Geiger and his partners at Magic Dumpling have created animated characters inspired by Chinese culture. These include Tofu Boy, a mischievous child who changes mood and texture as his mood swings, and two smiling stone lions, called Stoney and Rocky, both projects which were bought by Disney in 2012, when Geiger joined the company to lead its creative team in China. (He left that role in 2015.)
An Ohioan with an easygoing manner, Geiger has a history of cleverly adapting to technological change. Shortly after he graduated from college as a painting major, Geiger realized computer-generated imagery had begun to take over hand-drawn animation, so he learned how to program. Working at Walt Disney Feature Animation in California from 1995 to 2007, he helped to create films including Fantasia 2000 and Dinosaur and later became the computer graphics supervisor for Chicken Little, the studio’s first full 3-D animated feature.
Based in China since 2008, when he accepted an invitation to teach at the Beijing Film Academy’s animation school, Geiger sees a parallel between his own life and one of the storylines common in many films, that of a character who unexpectedly is pulled toward a new fate. In his case, he says, watching VR so quickly take off in China has been the catalyst for a longer stay in China, and another career adaptation.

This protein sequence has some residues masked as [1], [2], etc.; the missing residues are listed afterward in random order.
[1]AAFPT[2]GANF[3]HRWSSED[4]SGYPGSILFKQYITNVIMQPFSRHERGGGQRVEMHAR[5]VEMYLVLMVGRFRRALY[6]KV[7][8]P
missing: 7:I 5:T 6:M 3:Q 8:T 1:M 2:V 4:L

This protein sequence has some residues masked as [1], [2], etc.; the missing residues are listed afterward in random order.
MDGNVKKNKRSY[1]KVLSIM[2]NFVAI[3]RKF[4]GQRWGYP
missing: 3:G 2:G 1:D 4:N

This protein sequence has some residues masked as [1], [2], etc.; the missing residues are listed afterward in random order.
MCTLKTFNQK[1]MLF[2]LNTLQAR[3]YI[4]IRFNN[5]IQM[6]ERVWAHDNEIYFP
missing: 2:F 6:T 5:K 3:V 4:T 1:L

That rapid rate of consumer adoption gives Geiger a better opportunity to push VR in interesting directions in China than he would have in the U.S. where adoption has been slower, says Eric Hanson, who teaches at the University of Southern California’s School of Cinematic Arts, and develops VR content at xRez Studio in California.
To kick-start the Film Academy’s new VR center, Geiger has proposed a number of projects aimed at taking advantage of VR’s ability to situate its audience directly in the story. With the VR audience no longer staring in one direction the entire time, as it does in traditional cinema, filmmakers must figure out how to tell a story even when a viewer might be looking in the opposite direction of where the action is taking place. Geiger’s solution is to allow people to explore the film, but to structure a way to pull them back to common experiences at key points in the story, moments every viewer must experience before going on.